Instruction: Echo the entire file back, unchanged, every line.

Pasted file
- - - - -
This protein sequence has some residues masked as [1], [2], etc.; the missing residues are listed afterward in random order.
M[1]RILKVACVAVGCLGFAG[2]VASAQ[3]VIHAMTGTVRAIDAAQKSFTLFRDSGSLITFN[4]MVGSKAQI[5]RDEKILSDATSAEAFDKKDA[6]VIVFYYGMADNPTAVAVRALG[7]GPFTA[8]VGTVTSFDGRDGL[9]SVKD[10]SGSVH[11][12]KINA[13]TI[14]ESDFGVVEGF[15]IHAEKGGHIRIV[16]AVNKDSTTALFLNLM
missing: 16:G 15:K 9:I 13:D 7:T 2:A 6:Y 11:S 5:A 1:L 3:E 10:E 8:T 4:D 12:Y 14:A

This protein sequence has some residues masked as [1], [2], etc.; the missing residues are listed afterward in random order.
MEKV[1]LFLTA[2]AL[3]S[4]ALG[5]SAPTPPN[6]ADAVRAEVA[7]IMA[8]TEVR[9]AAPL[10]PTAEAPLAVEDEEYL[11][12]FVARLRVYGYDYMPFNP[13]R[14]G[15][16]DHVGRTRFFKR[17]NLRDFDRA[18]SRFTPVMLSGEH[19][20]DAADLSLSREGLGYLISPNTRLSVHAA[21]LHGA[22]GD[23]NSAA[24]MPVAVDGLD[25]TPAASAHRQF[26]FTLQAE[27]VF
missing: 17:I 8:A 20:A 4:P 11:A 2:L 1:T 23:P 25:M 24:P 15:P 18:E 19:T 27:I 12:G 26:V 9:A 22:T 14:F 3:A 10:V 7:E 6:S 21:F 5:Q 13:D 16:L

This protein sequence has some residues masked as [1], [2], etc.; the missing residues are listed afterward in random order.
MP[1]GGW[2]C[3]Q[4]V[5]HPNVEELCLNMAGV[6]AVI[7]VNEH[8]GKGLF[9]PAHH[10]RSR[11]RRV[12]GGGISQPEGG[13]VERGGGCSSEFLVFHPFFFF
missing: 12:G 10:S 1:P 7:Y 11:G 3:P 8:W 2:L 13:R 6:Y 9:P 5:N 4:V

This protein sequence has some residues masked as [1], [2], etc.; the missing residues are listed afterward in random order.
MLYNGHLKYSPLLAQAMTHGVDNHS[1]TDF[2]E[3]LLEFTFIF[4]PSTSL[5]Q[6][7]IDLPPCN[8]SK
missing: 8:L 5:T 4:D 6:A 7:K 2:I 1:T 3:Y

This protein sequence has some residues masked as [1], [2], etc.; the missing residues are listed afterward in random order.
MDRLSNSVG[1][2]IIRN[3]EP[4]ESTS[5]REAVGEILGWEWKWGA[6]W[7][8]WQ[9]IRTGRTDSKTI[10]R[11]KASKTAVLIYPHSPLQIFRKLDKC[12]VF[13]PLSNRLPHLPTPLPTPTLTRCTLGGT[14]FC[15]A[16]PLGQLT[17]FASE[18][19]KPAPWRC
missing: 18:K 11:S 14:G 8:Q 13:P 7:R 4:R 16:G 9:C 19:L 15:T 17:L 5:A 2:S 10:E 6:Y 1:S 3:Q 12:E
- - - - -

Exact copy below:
This protein sequence has some residues masked as [1], [2], etc.; the missing residues are listed afterward in random order.
M[1]RILKVACVAVGCLGFAG[2]VASAQ[3]VIHAMTGTVRAIDAAQKSFTLFRDSGSLITFN[4]MVGSKAQI[5]RDEKILSDATSAEAFDKKDA[6]VIVFYYGMADNPTAVAVRALG[7]GPFTA[8]VGTVTSFDGRDGL[9]SVKD[10]SGSVH[11][12]KINA[13]TI[14]ESDFGVVEGF[15]IHAEKGGHIRIV[16]AVNKDSTTALFLNLM
missing: 16:G 15:K 9:I 13:D 7:T 2:A 6:Y 11:S 5:A 1:L 3:E 10:E 8:T 4:D 12:Y 14:A

This protein sequence has some residues masked as [1], [2], etc.; the missing residues are listed afterward in random order.
MEKV[1]LFLTA[2]AL[3]S[4]ALG[5]SAPTPPN[6]ADAVRAEVA[7]IMA[8]TEVR[9]AAPL[10]PTAEAPLAVEDEEYL[11][12]FVARLRVYGYDYMPFNP[13]R[14]G[15][16]DHVGRTRFFKR[17]NLRDFDRA[18]SRFTPVMLSGEH[19][20]DAADLSLSREGLGYLISPNTRLSVHAA[21]LHGA[22]GD[23]NSAA[24]MPVAVDGLD[25]TPAASAHRQF[26]FTLQAE[27]VF
missing: 17:I 8:A 20:A 4:P 11:A 2:L 1:T 23:P 25:M 24:P 15:P 18:E 19:T 27:I 12:G 26:V 9:A 22:T 14:F 3:A 10:V 7:E 6:S 21:F 5:Q 13:D 16:L

This protein sequence has some residues masked as [1], [2], etc.; the missing residues are listed afterward in random order.
MP[1]GGW[2]C[3]Q[4]V[5]HPNVEELCLNMAGV[6]AVI[7]VNEH[8]GKGLF[9]PAHH[10]RSR[11]RRV[12]GGGISQPEGG[13]VERGGGCSSEFLVFHPFFFF
missing: 12:G 10:S 1:P 7:Y 11:G 3:P 8:W 2:L 13:R 6:Y 9:P 5:N 4:V

This protein sequence has some residues masked as [1], [2], etc.; the missing residues are listed afterward in random order.
MLYNGHLKYSPLLAQAMTHGVDNHS[1]TDF[2]E[3]LLEFTFIF[4]PSTSL[5]Q[6][7]IDLPPCN[8]SK
missing: 8:L 5:T 4:D 6:A 7:K 2:I 1:T 3:Y

This protein sequence has some residues masked as [1], [2], etc.; the missing residues are listed afterward in random order.
MDRLSNSVG[1][2]IIRN[3]EP[4]ESTS[5]REAVGEILGWEWKWGA[6]W[7][8]WQ[9]IRTGRTDSKTI[10]R[11]KASKTAVLIYPHSPLQIFRKLDKC[12]VF[13]PLSNRLPHLPTPLPTPTLTRCTLGGT[14]FC[15]A[16]PLGQLT[17]FASE[18][19]KPAPWRC
missing: 18:K 11:S 14:G 8:Q 13:P 7:R 4:R 16:G 9:C 19:L 15:T 17:L 5:A 2:S 10:E 6:Y 1:S 3:Q 12:E